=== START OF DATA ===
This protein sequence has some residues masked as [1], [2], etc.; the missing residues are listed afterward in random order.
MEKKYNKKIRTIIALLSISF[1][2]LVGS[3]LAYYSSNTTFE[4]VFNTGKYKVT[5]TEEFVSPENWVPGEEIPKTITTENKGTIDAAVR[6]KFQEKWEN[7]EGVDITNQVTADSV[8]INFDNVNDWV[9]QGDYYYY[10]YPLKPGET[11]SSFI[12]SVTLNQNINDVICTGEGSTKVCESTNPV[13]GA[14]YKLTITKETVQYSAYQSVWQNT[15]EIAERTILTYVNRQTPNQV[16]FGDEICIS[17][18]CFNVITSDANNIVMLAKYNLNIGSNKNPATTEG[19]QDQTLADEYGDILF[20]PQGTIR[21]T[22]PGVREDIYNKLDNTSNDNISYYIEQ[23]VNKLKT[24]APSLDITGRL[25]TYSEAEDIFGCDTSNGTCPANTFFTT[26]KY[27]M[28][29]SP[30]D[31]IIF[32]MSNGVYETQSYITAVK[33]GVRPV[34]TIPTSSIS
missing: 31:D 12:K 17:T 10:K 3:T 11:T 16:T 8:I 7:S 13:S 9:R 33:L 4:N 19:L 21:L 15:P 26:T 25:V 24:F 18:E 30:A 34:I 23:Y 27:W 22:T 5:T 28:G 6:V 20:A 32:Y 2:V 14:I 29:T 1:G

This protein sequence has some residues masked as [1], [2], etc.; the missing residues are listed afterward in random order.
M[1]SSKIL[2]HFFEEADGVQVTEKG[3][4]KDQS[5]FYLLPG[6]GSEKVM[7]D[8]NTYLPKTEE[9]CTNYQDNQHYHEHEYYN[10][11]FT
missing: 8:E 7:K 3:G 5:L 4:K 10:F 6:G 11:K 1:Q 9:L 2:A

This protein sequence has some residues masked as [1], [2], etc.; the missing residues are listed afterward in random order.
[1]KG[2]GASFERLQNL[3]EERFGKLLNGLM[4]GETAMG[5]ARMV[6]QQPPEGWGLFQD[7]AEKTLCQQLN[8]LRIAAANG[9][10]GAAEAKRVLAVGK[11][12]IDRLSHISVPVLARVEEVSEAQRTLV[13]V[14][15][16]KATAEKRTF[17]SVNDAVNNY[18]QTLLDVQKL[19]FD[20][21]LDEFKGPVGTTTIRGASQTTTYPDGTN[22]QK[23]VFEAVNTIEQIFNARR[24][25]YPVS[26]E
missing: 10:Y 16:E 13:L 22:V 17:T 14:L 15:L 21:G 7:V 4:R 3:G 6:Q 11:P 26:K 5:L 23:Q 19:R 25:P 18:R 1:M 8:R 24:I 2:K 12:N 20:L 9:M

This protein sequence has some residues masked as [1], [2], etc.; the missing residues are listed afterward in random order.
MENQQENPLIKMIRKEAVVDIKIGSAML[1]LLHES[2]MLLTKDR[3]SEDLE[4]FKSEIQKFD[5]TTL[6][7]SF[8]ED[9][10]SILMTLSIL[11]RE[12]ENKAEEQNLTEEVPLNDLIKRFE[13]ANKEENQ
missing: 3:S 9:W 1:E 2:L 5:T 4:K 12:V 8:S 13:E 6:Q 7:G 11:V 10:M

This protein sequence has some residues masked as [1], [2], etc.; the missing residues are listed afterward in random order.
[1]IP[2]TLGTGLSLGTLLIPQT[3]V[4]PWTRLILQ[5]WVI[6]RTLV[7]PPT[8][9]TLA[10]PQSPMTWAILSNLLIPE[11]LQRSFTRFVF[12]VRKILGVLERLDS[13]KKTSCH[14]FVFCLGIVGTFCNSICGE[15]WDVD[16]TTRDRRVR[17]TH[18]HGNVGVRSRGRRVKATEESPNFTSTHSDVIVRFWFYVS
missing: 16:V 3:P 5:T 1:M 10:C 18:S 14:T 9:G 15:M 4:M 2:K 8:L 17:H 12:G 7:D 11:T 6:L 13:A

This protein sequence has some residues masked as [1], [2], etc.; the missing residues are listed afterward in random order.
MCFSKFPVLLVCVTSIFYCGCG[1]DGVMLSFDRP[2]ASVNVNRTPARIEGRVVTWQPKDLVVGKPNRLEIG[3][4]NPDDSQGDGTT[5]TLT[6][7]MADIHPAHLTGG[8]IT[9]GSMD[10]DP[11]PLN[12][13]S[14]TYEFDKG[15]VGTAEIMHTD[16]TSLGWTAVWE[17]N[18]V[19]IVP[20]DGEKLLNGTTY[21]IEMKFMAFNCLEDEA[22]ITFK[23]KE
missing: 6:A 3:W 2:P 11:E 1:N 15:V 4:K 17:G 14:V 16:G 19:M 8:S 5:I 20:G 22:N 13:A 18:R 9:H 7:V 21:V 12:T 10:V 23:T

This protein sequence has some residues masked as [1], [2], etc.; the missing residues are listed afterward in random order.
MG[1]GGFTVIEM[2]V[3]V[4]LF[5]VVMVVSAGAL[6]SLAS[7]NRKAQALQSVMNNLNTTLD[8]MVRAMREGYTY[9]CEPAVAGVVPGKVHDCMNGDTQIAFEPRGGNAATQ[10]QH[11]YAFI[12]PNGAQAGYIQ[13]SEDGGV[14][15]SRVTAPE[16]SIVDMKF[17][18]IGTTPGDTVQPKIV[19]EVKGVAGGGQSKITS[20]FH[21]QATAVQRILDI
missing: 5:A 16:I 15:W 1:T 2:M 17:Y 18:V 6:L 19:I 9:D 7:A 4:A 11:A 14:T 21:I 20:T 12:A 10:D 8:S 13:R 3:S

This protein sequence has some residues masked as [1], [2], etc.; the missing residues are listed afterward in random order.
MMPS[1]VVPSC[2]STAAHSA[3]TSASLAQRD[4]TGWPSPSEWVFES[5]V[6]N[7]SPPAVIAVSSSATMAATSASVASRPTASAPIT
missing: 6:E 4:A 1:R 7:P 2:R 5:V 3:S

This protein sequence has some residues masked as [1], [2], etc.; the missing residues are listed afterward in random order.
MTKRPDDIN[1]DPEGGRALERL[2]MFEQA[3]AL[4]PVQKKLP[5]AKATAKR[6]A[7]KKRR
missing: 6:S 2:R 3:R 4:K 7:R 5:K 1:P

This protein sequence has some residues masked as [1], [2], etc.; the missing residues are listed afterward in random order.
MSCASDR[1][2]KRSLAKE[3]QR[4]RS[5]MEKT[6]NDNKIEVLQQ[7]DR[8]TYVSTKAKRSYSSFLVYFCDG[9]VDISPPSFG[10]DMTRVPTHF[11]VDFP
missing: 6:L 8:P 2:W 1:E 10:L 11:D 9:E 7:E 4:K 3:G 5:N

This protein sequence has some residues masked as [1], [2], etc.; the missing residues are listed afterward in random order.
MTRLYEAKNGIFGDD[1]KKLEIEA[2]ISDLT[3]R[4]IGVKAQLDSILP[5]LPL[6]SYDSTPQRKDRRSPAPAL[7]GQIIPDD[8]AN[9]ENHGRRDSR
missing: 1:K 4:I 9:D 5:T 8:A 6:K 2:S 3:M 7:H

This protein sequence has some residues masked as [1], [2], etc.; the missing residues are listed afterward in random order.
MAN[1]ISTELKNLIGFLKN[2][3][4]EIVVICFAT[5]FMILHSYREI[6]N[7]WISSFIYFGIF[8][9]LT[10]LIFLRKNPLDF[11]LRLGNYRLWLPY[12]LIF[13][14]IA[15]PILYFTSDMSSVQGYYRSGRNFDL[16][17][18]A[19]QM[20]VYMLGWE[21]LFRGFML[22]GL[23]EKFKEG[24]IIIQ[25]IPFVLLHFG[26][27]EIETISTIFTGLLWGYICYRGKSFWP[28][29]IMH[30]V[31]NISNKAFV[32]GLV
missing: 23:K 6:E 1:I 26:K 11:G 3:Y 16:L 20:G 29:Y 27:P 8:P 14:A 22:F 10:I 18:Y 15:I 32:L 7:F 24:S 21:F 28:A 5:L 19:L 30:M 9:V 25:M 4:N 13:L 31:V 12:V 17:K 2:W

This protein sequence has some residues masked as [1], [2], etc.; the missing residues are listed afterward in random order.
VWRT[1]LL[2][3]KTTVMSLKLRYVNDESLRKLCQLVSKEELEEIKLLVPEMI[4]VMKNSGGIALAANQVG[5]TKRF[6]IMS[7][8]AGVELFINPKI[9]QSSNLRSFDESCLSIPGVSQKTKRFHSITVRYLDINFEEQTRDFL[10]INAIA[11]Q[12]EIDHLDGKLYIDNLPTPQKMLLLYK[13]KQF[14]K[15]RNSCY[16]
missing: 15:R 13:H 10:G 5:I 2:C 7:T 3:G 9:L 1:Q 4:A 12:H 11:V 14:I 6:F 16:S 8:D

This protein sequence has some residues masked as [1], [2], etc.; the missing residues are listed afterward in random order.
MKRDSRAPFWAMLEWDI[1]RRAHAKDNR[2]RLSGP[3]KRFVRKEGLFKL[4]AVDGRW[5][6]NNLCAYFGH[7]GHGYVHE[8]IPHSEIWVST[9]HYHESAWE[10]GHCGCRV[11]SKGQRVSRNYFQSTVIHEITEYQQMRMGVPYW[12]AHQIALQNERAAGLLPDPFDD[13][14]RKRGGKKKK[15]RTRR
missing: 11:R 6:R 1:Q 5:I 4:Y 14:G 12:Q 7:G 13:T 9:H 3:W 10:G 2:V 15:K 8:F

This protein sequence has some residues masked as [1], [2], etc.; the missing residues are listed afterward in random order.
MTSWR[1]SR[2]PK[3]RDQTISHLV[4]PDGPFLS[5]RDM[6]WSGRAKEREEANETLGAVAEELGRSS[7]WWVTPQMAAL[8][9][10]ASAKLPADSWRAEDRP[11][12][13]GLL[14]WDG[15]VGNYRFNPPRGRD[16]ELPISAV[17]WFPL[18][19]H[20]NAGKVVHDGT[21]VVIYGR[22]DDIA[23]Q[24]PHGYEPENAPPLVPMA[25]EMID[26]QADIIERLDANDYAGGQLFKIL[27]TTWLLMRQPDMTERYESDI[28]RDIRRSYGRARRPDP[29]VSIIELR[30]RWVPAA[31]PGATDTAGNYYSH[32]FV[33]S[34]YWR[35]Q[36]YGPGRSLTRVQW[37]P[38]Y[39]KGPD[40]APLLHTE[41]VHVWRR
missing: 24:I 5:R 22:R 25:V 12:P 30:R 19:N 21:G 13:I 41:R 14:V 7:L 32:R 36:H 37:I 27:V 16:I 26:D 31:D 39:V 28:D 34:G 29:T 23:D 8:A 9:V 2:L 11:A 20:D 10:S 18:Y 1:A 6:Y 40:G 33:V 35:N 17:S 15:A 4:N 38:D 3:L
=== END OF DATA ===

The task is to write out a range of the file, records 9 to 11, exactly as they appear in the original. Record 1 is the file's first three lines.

This protein sequence has some residues masked as [1], [2], etc.; the missing residues are listed afterward in random order.
MTKRPDDIN[1]DPEGGRALERL[2]MFEQA[3]AL[4]PVQKKLP[5]AKATAKR[6]A[7]KKRR
missing: 6:S 2:R 3:R 4:K 7:R 5:K 1:P

This protein sequence has some residues masked as [1], [2], etc.; the missing residues are listed afterward in random order.
MSCASDR[1][2]KRSLAKE[3]QR[4]RS[5]MEKT[6]NDNKIEVLQQ[7]DR[8]TYVSTKAKRSYSSFLVYFCDG[9]VDISPPSFG[10]DMTRVPTHF[11]VDFP
missing: 6:L 8:P 2:W 1:E 10:L 11:D 9:E 7:E 4:K 3:G 5:N

This protein sequence has some residues masked as [1], [2], etc.; the missing residues are listed afterward in random order.
MTRLYEAKNGIFGDD[1]KKLEIEA[2]ISDLT[3]R[4]IGVKAQLDSILP[5]LPL[6]SYDSTPQRKDRRSPAPAL[7]GQIIPDD[8]AN[9]ENHGRRDSR
missing: 1:K 4:I 9:D 5:T 8:A 6:K 2:S 3:M 7:H